Gains and strains of HCV diagnostics
S. Gerald Sandler, MD
Since 1990, when the first laboratory assay for detecting hepatitis C virus infection became available, remarkable progress has occurred in improving HCV diagnostics, defining HCV epidemiology, and increasing our understanding of the natural history of hepatitis C.
The most dramatic progress has occurred in the area of public health, specifically in reducing the incidence of post-transfusion non-A, non-B hepatitis C from an estimated risk of one in 526 per blood unit in 1989,1 to one in 103,000 in 1996,2 and to virtually zero since routine HCV nucleic acid testing began in 1999.
The Centers for Disease Control and Prevention estimated that approximately 300,000 persons living in the United States were infected with HCV via blood transfusion prior to 1990, when testing donated blood for HCV with immunoassays began.3 Now routine nucleic acid testing of all donated blood has essentially halted the spread of HCV by blood transfusion.
Highlighted below are some of the impressive advances—and some of the unresolved issues—in the rapidly evolving field of HCV laboratory diagnostics.
An innovative approach
By 1975, serologic and epidemiological evidence had established the existence of a third hepatitis virus, provisionally termed the non-A, non-B agent. However, despite intensive efforts to isolate the putative NANB agent and develop a diagnostic assay, more than a decade passed before any of the candidate assays passed the litmus test of distinguishing between coded samples from uninfected controls and samples from pedigreed cases of NANB hepatitis.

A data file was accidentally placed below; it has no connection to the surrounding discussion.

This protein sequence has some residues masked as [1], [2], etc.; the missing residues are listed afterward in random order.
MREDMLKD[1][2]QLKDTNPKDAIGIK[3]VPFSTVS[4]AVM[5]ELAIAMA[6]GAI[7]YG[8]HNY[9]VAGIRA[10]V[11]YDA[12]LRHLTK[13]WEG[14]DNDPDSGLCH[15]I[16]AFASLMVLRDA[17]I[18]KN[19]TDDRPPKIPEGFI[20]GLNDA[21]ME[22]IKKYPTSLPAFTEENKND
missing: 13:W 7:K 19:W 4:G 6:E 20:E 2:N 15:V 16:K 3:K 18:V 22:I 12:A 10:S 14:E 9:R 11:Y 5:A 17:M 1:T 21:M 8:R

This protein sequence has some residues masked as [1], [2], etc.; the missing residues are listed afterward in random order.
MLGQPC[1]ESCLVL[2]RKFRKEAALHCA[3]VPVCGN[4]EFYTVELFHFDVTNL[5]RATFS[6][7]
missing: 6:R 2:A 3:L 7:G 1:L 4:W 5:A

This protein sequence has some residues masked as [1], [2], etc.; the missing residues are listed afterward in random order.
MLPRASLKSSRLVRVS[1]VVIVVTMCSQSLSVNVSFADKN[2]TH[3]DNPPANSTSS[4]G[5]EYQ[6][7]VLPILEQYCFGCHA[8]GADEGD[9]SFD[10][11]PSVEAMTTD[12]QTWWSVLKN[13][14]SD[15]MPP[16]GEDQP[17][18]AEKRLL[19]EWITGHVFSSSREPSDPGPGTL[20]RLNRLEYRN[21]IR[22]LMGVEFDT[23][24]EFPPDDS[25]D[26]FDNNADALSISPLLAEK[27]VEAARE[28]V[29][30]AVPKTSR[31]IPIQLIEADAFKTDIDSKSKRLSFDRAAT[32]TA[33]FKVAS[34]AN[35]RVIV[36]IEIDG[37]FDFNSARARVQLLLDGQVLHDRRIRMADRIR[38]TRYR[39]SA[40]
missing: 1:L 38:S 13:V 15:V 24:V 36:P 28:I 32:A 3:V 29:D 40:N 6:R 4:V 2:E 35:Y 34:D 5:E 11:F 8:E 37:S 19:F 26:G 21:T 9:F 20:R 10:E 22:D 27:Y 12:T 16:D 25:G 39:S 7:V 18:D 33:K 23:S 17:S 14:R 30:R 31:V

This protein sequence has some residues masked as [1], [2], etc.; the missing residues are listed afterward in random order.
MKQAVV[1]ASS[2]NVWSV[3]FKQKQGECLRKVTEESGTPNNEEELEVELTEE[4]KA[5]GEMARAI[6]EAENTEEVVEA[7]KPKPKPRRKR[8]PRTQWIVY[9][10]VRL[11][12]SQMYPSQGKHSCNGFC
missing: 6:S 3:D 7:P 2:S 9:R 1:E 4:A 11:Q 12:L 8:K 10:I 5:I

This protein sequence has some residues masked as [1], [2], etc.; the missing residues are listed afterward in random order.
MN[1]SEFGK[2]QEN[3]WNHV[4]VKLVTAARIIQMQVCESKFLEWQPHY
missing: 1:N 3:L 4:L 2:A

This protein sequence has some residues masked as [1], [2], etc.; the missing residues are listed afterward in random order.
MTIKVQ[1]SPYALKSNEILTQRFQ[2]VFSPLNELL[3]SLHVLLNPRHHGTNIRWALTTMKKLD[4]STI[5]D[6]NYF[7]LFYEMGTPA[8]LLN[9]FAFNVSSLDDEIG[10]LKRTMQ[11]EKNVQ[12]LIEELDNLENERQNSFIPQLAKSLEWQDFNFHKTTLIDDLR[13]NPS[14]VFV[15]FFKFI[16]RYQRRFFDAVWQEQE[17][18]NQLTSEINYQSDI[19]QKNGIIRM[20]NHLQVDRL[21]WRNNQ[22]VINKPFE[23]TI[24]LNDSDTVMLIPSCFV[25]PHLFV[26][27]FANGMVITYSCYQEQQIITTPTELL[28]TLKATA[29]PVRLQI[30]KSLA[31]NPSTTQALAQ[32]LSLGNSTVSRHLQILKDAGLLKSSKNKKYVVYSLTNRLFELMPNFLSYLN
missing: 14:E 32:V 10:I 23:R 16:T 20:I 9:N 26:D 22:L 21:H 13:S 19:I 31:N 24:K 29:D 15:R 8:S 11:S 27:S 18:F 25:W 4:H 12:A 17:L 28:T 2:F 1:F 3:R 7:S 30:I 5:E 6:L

Investigators at Chiron Corp. and the CDC in 1989 announced the isolation of a cDNA clone derived from an NANB viral hepatitis genome.4 Bypassing the conventional first step of culturing the elusive virus to isolate a capture antigen for a diagnostic assay, these investigators adapted recombinant DNA technology to clone nucleic acid from an NANB-infected chimpanzee and expressed it in Escherichia coli and yeast. Subsequent studies using similar methods resulted in the development of three sequential generations of immunoassays for HCV antibodies, each offering incremental improvements in sensitivity and specificity.
The innovative approach taken to identify a suitable capture antigen for the first HCV immunoassay pointed scientists in the direction of HCV molecular technologies, creating new opportunities for the development of HCV laboratory assays. Using molecular technologies, scientists at Chiron Corp. subsequently cloned the entire coding sequence of the HCV genome, leading to the production of an array of HCV-encoded recombinant and synthetic peptides for use in serologic assays for detecting HCV antibodies.5,6
Three generations of ELISAs for HCV antibodies
The first-generation enzyme-linked immunosorbent assay for HCV antibody contained a single HCV recombinant antigen (c100-3) and was hurried to market in 1990 for testing donated blood to reduce the incidence of post-transfusion NANB hepatitis C. In 1992, a second-generation ELISA was developed that contained recombinant antigens from the virus’ nonstructural region (c100-3 and c33c) and an antigen (c22-3) from the core viral protein. This assay was more sensitive than the first-generation ELISA and became widely used as a clinical diagnostic and for epidemiological and other investigative purposes.
More recently, a third-generation ELISA that has even greater sensitivity and that contains three recombinant antigens (c22-3, c200, and NS5) has been cleared by the FDA for screening donated blood (Ortho HCV Version 3.0 ELISA, Ortho-Clinical Diagnostics Inc., Raritan, NJ).